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Whenever we dive there is always one person (the surface support) who’s back on the boat the whole time and yesterday morning that was me. Being the surface support includes logging everybody’s tank number, how much air they have before and after the dive, the time they get in the water and the time they get out of the water. And then helping everybody safely in and out of the water.
When we get back to the base after the dives we have to rinse all the equipment (this can often be done on the way back), get it back on the hangers where it belongs, run back and forth to the compressor shed with the tanks (we have carts that can take six tanks at once) and then scrub and rinse the boat so it’s ready for the next day.
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Quite often there are cruise ships arriving at Tortola and sometimes some of the guests will have booked a dive trip. I’ve had two cruise ship days so far so let me just walk you through them. Hopefully the cruise ship will have emailed us the equipment sizes for our divers but if not we’ll just have to make qualified guesses. Then we set up the equipment and head over to the tender where we’ll pick up our group of divers. We’ll do two dives with them and then head back to the tender. If we run according to our time schedule we’ll then have about half an hour to stow the equipment away, prepare for the arrival of a group of snorkelers and quickly eat our lunch. When the snorkelers arrive we then take them out for a nice afternoon of snorkeling at two different spots and then we’ll head back to the tender to drop them off. On our way back to the base we’ll do as much of the scrubbing and rinsing of the boat as possible. And Dad, if you think scrubbing and rinsing Athene is hard work then try doing it while the boat is moving! It can be difficult to just stand up when the boats are moving here because of the waves so trying to clean the boat at the same time is a tough job! But it means that we’ll have less to do when we get back to the base.
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I hope this helped understand better what it is that I’m doing at the moment (but I’m a little worried it might have confused you more..). Feel free to ask any questions if it’s all too unclear!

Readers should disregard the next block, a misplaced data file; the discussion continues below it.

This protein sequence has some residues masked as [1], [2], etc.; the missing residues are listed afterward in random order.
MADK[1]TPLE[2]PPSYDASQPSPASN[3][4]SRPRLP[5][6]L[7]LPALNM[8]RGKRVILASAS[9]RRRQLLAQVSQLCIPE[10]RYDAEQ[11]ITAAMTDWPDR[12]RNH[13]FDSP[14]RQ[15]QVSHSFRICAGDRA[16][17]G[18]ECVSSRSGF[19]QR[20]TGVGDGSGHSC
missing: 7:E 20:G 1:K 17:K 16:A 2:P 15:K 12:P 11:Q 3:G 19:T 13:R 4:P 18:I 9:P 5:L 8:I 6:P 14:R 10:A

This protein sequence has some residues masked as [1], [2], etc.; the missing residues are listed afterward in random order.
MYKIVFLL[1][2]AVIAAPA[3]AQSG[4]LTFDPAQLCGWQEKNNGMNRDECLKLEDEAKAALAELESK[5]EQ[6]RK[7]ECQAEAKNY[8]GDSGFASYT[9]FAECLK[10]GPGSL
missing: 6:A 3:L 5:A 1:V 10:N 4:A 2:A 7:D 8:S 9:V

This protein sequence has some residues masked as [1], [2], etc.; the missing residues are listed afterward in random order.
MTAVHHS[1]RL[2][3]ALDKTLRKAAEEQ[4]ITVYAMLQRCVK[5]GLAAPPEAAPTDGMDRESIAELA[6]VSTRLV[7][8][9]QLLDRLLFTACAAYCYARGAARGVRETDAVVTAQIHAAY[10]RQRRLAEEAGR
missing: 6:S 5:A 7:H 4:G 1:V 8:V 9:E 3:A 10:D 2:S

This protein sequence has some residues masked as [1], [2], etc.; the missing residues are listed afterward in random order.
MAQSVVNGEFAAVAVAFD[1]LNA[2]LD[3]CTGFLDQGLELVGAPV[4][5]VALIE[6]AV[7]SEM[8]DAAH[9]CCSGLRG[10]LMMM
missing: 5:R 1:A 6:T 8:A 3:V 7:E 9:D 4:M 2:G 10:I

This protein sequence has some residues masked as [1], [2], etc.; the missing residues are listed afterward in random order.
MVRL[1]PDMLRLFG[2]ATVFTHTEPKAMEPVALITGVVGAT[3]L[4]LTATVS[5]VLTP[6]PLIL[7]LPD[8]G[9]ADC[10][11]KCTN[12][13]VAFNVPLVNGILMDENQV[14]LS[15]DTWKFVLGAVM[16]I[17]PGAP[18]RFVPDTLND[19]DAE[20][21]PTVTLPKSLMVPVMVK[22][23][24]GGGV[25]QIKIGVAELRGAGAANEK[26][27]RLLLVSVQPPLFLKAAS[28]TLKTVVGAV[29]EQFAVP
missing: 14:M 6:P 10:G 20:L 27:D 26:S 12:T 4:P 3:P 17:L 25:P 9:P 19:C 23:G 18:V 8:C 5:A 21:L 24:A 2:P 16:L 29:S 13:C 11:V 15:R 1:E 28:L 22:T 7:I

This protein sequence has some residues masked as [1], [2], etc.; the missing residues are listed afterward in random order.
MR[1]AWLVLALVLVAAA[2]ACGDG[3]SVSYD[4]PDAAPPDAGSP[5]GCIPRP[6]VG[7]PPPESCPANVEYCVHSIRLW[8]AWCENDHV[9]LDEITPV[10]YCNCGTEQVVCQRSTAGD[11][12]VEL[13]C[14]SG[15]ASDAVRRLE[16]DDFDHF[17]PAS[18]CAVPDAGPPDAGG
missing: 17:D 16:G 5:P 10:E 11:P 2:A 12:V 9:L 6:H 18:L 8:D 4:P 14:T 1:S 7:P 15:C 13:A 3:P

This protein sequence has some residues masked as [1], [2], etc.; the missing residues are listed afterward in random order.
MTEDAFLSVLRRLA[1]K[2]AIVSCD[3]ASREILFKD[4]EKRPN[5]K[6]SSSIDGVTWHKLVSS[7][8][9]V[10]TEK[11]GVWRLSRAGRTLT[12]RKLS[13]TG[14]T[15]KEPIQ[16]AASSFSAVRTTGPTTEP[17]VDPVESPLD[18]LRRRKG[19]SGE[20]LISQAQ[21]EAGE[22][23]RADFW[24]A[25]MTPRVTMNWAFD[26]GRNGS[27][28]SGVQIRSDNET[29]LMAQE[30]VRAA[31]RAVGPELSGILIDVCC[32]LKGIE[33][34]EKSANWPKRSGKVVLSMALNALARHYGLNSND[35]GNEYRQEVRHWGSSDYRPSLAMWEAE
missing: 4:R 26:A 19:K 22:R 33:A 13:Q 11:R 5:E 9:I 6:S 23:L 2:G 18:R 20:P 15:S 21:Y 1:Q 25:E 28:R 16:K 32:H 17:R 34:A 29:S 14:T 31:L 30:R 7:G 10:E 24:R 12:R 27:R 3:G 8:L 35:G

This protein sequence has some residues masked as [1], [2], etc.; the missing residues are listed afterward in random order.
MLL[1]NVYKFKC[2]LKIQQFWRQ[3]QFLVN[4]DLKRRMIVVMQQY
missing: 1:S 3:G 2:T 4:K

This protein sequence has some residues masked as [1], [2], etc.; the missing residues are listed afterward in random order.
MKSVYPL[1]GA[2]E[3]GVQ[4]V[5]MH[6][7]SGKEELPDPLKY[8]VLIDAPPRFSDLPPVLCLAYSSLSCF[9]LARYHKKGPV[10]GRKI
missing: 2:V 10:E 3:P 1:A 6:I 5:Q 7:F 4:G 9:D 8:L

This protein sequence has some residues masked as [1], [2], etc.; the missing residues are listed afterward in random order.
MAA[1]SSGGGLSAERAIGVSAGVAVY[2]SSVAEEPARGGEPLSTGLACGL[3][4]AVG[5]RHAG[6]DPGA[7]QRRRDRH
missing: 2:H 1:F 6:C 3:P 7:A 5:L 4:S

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  1. mm og mf says:

    Hi kære Christine!
    Hvor er det herligt at høre om dine travle dage. Det med specialet var der jo ikke så meget om, men det bliver der nok også tid til, hvis det er påkrævet. Der ser vidunderligt ud derude, og jeg vil tænke på dig, når jeg skovler sne. Vi fik en ordentlig dyne i nat, men vores nabo har købt en fejemaskine, som vi også har en andel i, så det går lettere end sidste år. Vi har lige hørt fra Troels, at han har fået jobbet i Billund Lufthavn, som han har søgt. Han starter der 1.3. Det glæder vi os over – og det er sikkert, at Thyra og Pelle også gør det.
    Knus fra os – men pas nu på ikke at slide dig helt op!
    mm og mf

  2. bjørn rem says:

    You certainly seem to earn your keep over there!

    Inland waterways have their advantages: low speed and no waves means that washing Athene while sailing only gets rough when we pass under a bridge with insufficient head clearance (for my head, that is).

    I hope you still have time to enjoy the fantastic water, the untamed fish and nice people surrounding you.

    With much love
    Dad

    • Christine says:

      Hej Far!
      Hehe ja, det er immervæk lidt lettere at rengøre Athene under de forhold. Her foregår det meste sejlads temmelig vildt så jeg er stadig imponeret over at ingen af os er kommet alvorligt til skade når vi bliver kastet rundt på båden 🙂
      Jeg har heldigvis (endelig!) fri idag og imorgen så der er tid til lidt afslapning! Hårdt tiltrængt efter seks arbejdsdage i træk synes jeg.
      Mange knus